Cynoglossum virginianum

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Cynoglossum virginianum
Cynoglossum virginianum - Wild Comfrey.jpg
Scientific classification
Kingdom: Plantae
(unranked): Angiosperms
(unranked): Asterids
Order: Lamiales
Family: Boraginaceae
Genus: Cynoglossum
Species: C. virginianum
Binomial name
Cynoglossum virginianum

Cynoglossum virginianum, also known as the wild comfrey, is a plant native to United States. It is also sometimes called the blue houndstongue. It gets its name from the appearance of its leaves that look like the a dog's tongue, which translates to Cynoglossum in Greek.

It can cause dermatitis because it contains alkaloids that cause liver and pancreas tumors in rats. Therefore, if a person has sensitive skin, caution is advised.



Cynoglossum virginianum is scattered throughout United States. However, it densely populates the central and south eastern parts of the country. It is often found in open uplands such as in southern New England, from New York to Illinois, Louisiana, Oklahoma, and from the south to Florida.


Habitat and ecology[edit]

Studies indicate that some parts of the life cycle of C. virginianum are dependent on humidity, low temperature, and low competition. Therefore, a forest is a good place in which this species can be found.

Flowering and seedling require increased light and a richer soil. This is often achieved by random fires. This has not been researched but it can be said because other understory herbs require the same conditions. However, if there is too much light, then woody species may develop destroying the habitat and there is possibility for smaller herbs to take place.[1]


Cynoglossum virginianum has adapted a unique ability to survive fire because, as mentioned above, it requires fire to eliminate competition and increase light to help nurture itself. This also as not been proven by research but history suggests that there may be a possibility that this species is adapted to occasional fires. This can be said due to the frequent fires the forest has gone through in which this species is found.[1]


Cynoglossum virginianum is an erect, unbranched prennial with rough fine hair on its leaves and stem. Their leaves are simple, entire, and have an alternate pattern. The leaves are denser at the lower end of the stem and they get smaller going up the stem. It has two to six racemes. The flowers have five deep lobes that are connected to a superior ovary which in turn is connected to the style. The flowers have rounded, light blue corollas that overlap each other. The corollas alternate with stamen with anthers.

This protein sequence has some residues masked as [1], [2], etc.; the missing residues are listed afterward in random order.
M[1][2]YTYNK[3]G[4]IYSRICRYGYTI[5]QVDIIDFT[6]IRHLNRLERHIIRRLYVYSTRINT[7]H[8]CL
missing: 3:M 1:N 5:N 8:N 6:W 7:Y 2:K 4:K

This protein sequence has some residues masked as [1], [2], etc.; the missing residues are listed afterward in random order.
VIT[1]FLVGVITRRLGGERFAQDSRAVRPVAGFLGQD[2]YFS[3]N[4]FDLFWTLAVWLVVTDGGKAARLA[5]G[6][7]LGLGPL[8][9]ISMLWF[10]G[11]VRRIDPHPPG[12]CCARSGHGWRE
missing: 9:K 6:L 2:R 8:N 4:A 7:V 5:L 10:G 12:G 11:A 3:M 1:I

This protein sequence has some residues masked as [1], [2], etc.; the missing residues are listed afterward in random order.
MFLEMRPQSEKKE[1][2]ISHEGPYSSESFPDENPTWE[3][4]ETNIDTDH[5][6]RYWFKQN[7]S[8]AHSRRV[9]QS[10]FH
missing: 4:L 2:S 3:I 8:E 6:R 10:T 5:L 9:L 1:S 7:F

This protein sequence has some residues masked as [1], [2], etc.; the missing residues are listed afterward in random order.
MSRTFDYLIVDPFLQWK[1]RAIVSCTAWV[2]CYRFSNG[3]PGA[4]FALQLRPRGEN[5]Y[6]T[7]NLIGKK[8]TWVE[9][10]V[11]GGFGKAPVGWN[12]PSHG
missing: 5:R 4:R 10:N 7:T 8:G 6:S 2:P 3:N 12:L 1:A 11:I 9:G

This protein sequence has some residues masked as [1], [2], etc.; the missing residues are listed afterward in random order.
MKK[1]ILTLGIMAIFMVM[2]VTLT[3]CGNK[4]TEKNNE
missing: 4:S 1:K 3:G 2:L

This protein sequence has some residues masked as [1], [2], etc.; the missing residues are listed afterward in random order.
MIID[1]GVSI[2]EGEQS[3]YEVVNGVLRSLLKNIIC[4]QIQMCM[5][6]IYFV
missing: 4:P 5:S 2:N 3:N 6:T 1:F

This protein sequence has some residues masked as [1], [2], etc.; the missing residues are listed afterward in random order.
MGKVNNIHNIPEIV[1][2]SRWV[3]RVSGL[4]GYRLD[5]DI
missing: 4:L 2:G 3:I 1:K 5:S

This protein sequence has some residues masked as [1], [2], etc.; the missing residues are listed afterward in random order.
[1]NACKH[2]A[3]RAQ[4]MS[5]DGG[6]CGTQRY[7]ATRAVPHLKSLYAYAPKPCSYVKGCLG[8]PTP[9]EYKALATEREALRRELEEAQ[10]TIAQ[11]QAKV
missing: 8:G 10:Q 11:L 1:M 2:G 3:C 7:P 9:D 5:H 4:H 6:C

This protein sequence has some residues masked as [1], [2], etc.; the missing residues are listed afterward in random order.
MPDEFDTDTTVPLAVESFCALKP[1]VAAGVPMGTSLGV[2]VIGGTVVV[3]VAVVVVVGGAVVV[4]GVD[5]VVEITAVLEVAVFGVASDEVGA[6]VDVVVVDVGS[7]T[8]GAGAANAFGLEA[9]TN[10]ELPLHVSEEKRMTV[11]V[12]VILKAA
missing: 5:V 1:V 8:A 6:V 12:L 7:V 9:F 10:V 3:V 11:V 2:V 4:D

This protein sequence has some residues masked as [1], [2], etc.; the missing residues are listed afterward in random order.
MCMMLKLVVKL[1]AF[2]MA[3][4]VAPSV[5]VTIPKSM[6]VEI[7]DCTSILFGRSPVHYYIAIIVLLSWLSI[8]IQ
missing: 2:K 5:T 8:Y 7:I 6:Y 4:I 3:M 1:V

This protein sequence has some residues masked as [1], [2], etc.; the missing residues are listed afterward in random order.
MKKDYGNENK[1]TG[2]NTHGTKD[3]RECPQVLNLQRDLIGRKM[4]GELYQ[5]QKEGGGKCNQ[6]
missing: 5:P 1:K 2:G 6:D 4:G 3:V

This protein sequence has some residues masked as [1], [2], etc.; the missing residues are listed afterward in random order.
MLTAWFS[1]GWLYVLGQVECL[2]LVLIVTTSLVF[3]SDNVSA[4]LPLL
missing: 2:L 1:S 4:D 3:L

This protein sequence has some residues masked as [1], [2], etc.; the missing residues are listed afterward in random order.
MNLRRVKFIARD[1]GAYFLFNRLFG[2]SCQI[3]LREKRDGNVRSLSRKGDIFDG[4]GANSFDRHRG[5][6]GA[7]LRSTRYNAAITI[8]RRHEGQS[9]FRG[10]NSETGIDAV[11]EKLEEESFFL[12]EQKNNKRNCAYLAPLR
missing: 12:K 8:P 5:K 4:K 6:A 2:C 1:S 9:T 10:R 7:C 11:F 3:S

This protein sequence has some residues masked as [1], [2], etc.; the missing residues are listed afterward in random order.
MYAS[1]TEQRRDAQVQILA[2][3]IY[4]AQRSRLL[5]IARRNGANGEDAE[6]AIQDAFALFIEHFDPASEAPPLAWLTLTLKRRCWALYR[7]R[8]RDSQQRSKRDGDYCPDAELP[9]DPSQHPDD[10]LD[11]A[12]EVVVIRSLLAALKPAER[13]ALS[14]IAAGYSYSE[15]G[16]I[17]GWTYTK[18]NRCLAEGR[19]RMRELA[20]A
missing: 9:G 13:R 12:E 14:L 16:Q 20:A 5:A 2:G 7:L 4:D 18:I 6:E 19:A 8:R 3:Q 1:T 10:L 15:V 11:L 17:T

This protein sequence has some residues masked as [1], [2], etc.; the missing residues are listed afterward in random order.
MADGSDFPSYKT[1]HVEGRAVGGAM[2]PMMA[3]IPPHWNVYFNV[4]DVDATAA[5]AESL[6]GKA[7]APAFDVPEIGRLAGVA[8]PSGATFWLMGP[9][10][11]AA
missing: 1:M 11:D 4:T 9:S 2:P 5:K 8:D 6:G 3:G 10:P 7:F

Unlike C. virginianum, C. virginianum var. boreale has petioles on its cauline leaves and its corolla lobes are not rounded and do not overlap. It, in general, is a smaller plant.[1][5]


  • 10–20 cm long
  • 2.5–7 cm wide
  • Alternate
  • Simple
  • Entire
  • Not margined
  • Leaves get smaller going up the branch, towards the apical meristem[1][5][6]


Cynoglossum virginianum forms from a taproot every spring around May. Plants that do not flower grow more leaves in a rosette. However, the flowering plants grow from the center of the rosette. Virginianum is a monoecious plant which is self-compatible. It flowers from May to June and produces fruits from July to August. The flowers produce four grayish brown seeds that adhere to animals.[1][2]

Flowers and fruit[edit]


  • Flower size: 8–12 mm
  • Flower color: Pale blue
  • Pistil: superior ovary, deeply lobed into four parts.
  • Corolla: 5-8mm wide, light blue, sympetalous, short tube, lobes oblong and do not overlap.
  • Calyx: 1–3 mm


  • 1-4 nutlets per flower
  • 3.5-5mm each with one seed
  • prickly
  • convex surface
  • protruding horizontally
  • no margin[1][2]

Medicinal usage[edit]

Herbalists from the nineteenth-century have suggested that C. virginianum may possibly be a replacement or a substitute for Symphytum officinale (also known as Comfrey or Old West Comfrey.) For a long time, C. virginianum has been used to help treat wounds and to flush out any internal digestive disorders and respiratory infections. It also acts as a sedative medication.

Because of one of the active substances in the plant, large doses of it should not be taken because it can cause liver problems.[7]


  1. ^ a b c d e f g h "Conservation Assessment for Northern Wild Comfrey". USDA Forest Service, Easern Region. July 2005. 
  2. ^ a b c d D.Cox, Donald (1985). Common Flowering Plants of the Northeast. Albany: State University of New York. p. 46. ISBN 0-87395-889-6. 
  3. ^ Moldenke, Harold (1949). American Wild Flowers. New York: D.VAN NOSTRAND COMPANY, INC. p. 258. 
  4. ^ "Cynoglossum virginianum L.". 
  5. ^ a b A.Gleason, Henry (1963). Manual of Vascular Plants of Northeastern United States and Adjacent Canada. New York: D. Van Nostrand Company, INC. p. 576. 
  6. ^ Britton, Nathaniel (1970). An Illustrated Flora of the Northern United States and Canada. New York: Dover Publications, INC. p. 76. 
  7. ^ "Wild Comfrey (Cynoglossum virginianum)". Retrieved 6 July 2012.